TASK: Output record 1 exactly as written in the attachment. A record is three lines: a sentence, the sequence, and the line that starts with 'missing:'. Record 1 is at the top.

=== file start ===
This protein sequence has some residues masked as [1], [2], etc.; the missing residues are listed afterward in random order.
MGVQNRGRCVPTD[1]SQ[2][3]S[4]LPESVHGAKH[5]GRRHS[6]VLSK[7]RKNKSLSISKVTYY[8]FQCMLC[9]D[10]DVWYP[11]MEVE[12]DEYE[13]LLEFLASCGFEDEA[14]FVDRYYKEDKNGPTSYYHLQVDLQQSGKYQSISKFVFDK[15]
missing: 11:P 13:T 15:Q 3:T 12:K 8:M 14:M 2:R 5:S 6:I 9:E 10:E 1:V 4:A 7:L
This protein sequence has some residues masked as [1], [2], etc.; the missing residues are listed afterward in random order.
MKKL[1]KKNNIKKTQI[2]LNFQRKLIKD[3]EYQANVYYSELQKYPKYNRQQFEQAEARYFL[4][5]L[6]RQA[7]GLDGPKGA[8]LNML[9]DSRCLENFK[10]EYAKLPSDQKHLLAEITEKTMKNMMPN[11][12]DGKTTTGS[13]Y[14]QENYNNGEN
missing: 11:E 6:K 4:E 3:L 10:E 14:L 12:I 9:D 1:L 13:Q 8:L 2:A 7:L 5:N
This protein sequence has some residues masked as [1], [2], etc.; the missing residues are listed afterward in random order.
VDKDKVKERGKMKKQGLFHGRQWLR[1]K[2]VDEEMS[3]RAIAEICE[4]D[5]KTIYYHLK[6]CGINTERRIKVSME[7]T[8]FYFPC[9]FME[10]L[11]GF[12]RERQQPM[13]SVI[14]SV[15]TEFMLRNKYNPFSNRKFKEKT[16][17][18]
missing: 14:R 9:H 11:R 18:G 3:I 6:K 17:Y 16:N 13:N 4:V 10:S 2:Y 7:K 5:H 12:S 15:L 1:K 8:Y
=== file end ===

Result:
This protein sequence has some residues masked as [1], [2], etc.; the missing residues are listed afterward in random order.
MGVQNRGRCVPTD[1]SQ[2][3]S[4]LPESVHGAKH[5]GRRHS[6]VLSK[7]RKNKSLSISKVTYY[8]FQCMLC[9]D[10]DVWYP[11]MEVE[12]DEYE[13]LLEFLASCGFEDEA[14]FVDRYYKEDKNGPTSYYHLQVDLQQSGKYQSISKFVFDK[15]
missing: 11:P 13:T 15:Q 3:T 12:K 8:M 14:M 2:R 5:S 6:I 9:E 10:E 1:V 4:A 7:L